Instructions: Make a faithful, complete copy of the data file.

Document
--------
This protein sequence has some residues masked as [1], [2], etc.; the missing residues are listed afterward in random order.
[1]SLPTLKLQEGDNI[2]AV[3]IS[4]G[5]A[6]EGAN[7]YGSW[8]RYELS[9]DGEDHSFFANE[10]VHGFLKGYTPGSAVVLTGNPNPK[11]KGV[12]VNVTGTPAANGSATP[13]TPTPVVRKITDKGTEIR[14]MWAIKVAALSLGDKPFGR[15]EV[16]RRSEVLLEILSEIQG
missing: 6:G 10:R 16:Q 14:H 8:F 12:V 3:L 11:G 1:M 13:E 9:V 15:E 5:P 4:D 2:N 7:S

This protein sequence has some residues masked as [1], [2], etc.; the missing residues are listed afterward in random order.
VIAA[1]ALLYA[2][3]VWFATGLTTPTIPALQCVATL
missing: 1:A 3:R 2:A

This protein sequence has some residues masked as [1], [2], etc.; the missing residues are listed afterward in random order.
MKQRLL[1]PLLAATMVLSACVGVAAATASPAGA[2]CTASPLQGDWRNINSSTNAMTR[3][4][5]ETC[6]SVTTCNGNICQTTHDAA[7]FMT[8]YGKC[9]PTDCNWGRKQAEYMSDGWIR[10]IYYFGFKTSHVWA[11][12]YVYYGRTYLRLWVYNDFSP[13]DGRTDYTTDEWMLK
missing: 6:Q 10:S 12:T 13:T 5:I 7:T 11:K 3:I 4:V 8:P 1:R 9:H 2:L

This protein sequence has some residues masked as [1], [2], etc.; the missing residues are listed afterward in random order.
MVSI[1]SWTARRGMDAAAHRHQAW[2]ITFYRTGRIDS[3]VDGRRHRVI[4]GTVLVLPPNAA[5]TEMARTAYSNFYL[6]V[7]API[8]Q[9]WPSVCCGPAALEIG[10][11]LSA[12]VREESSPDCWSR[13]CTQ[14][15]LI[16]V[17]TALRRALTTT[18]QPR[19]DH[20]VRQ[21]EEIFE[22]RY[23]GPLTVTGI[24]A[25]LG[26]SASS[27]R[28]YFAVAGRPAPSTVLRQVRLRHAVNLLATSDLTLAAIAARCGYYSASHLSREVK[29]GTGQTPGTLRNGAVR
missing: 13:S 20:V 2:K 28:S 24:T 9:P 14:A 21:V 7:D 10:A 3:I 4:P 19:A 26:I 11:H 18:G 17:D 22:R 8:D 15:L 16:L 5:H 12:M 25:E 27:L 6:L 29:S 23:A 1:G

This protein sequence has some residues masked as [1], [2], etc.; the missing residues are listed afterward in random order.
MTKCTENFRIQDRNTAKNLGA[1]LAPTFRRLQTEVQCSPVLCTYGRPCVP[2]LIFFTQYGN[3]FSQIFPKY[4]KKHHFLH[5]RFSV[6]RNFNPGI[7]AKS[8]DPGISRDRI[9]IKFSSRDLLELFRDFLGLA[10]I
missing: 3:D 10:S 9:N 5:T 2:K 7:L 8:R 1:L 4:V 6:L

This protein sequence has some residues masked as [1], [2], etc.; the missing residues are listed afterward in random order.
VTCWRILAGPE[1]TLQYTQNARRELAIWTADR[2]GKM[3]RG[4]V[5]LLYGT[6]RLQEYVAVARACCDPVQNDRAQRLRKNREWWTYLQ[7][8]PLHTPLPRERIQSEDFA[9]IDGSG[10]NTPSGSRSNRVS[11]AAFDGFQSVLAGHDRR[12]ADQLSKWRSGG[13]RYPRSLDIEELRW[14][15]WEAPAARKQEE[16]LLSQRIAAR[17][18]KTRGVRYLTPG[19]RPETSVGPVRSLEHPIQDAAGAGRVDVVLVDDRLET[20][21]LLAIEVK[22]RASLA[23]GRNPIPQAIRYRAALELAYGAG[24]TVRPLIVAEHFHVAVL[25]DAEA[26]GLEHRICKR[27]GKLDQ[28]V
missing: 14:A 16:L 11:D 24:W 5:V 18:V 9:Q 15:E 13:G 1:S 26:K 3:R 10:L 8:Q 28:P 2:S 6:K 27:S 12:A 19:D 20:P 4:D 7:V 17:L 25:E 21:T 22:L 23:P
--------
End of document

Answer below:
This protein sequence has some residues masked as [1], [2], etc.; the missing residues are listed afterward in random order.
[1]SLPTLKLQEGDNI[2]AV[3]IS[4]G[5]A[6]EGAN[7]YGSW[8]RYELS[9]DGEDHSFFANE[10]VHGFLKGYTPGSAVVLTGNPNPK[11]KGV[12]VNVTGTPAANGSATP[13]TPTPVVRKITDKGTEIR[14]MWAIKVAALSLGDKPFGR[15]EV[16]RRSEVLLEILSEIQG
missing: 6:G 10:R 16:Q 14:H 8:F 12:V 3:L 11:G 1:M 13:E 9:V 15:E 5:P 4:D 2:N 7:S

This protein sequence has some residues masked as [1], [2], etc.; the missing residues are listed afterward in random order.
VIAA[1]ALLYA[2][3]VWFATGLTTPTIPALQCVATL
missing: 1:A 3:R 2:A

This protein sequence has some residues masked as [1], [2], etc.; the missing residues are listed afterward in random order.
MKQRLL[1]PLLAATMVLSACVGVAAATASPAGA[2]CTASPLQGDWRNINSSTNAMTR[3][4][5]ETC[6]SVTTCNGNICQTTHDAA[7]FMT[8]YGKC[9]PTDCNWGRKQAEYMSDGWIR[10]IYYFGFKTSHVWA[11][12]YVYYGRTYLRLWVYNDFSP[13]DGRTDYTTDEWMLK
missing: 6:Q 10:S 12:T 13:T 5:I 7:T 11:K 3:I 4:V 8:P 1:R 9:H 2:L

This protein sequence has some residues masked as [1], [2], etc.; the missing residues are listed afterward in random order.
MVSI[1]SWTARRGMDAAAHRHQAW[2]ITFYRTGRIDS[3]VDGRRHRVI[4]GTVLVLPPNAA[5]TEMARTAYSNFYL[6]V[7]API[8]Q[9]WPSVCCGPAALEIG[10][11]LSA[12]VREESSPDCWSR[13]CTQ[14][15]LI[16]V[17]TALRRALTTT[18]QPR[19]DH[20]VRQ[21]EEIFE[22]RY[23]GPLTVTGI[24]A[25]LG[26]SASS[27]R[28]YFAVAGRPAPSTVLRQVRLRHAVNLLATSDLTLAAIAARCGYYSASHLSREVK[29]GTGQTPGTLRNGAVR
missing: 13:S 20:V 2:K 28:S 24:T 9:P 14:A 21:V 7:D 10:A 3:I 4:P 19:A 26:I 11:H 18:G 17:D 22:R 8:D 15:L 16:L 5:H 12:M 25:E 27:L 6:L 29:S 23:A 1:G

This protein sequence has some residues masked as [1], [2], etc.; the missing residues are listed afterward in random order.
MTKCTENFRIQDRNTAKNLGA[1]LAPTFRRLQTEVQCSPVLCTYGRPCVP[2]LIFFTQYGN[3]FSQIFPKY[4]KKHHFLH[5]RFSV[6]RNFNPGI[7]AKS[8]DPGISRDRI[9]IKFSSRDLLELFRDFLGLA[10]I
missing: 3:D 10:S 9:N 5:T 2:K 7:L 8:R 1:L 4:V 6:L

This protein sequence has some residues masked as [1], [2], etc.; the missing residues are listed afterward in random order.
VTCWRILAGPE[1]TLQYTQNARRELAIWTADR[2]GKM[3]RG[4]V[5]LLYGT[6]RLQEYVAVARACCDPVQNDRAQRLRKNREWWTYLQ[7][8]PLHTPLPRERIQSEDFA[9]IDGSG[10]NTPSGSRSNRVS[11]AAFDGFQSVLAGHDRR[12]ADQLSKWRSGG[13]RYPRSLDIEELRW[14][15]WEAPAARKQEE[16]LLSQRIAAR[17][18]KTRGVRYLTPG[19]RPETSVGPVRSLEHPIQDAAGAGRVDVVLVDDRLET[20][21]LLAIEVK[22]RASLA[23]GRNPIPQAIRYRAALELAYGAG[24]TVRPLIVAEHFHVAVL[25]DAEA[26]GLEHRICKR[27]GKLDQ[28]V
missing: 14:A 16:L 11:D 24:W 5:V 18:V 9:Q 15:E 13:G 1:S 26:K 3:R 10:L 8:Q 28:P 2:S 6:K 27:S 12:A 19:D 20:P 4:D 7:V 17:L 25:E 21:T 22:L 23:P